Work on longest tunnels set to begin
HS2’s first two Tunnel Boring Machines (TBMs) arrived in the UK in December. The two 2,000-tonne machines – named Florence and Cecilia – are being meticulously reassembled, tested and commissioned before they start work on the high-speed rail project’s first tunnels this spring.
Built by Herrenknecht at its factory in south-west Germany, the two 170m-long machines were transported to the UK in more than 300 separate shipments over the course of two months, with the parts now delivered to the Align Chiltern tunnel site, to the west of London just inside the M25.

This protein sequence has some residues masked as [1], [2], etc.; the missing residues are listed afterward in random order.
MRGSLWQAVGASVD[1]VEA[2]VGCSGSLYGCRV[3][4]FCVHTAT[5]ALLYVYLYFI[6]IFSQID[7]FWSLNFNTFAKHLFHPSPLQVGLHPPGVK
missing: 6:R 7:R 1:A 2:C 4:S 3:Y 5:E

The names of the two TBMs were suggested by students at Meadow High School in Hillingdon and The Chalfonts Community College, Buckinghamshire, which are close to the tunnel launch site. They were inspired by Florence Nightingale, a major force in the history of modern medicine, and pioneering astronomer and astrophysicist Cecilia Payne-Gaposchkin.
These first two TBMs will be operated by HS2’s main works contractor, Align, which has won the £1.6 billion C1 package of HS2 works. Align is a joint venture formed of three international infrastructure companies: Bouygues Travaux Publics, Sir Robert McAlpine, and VolkerFitzpatrick.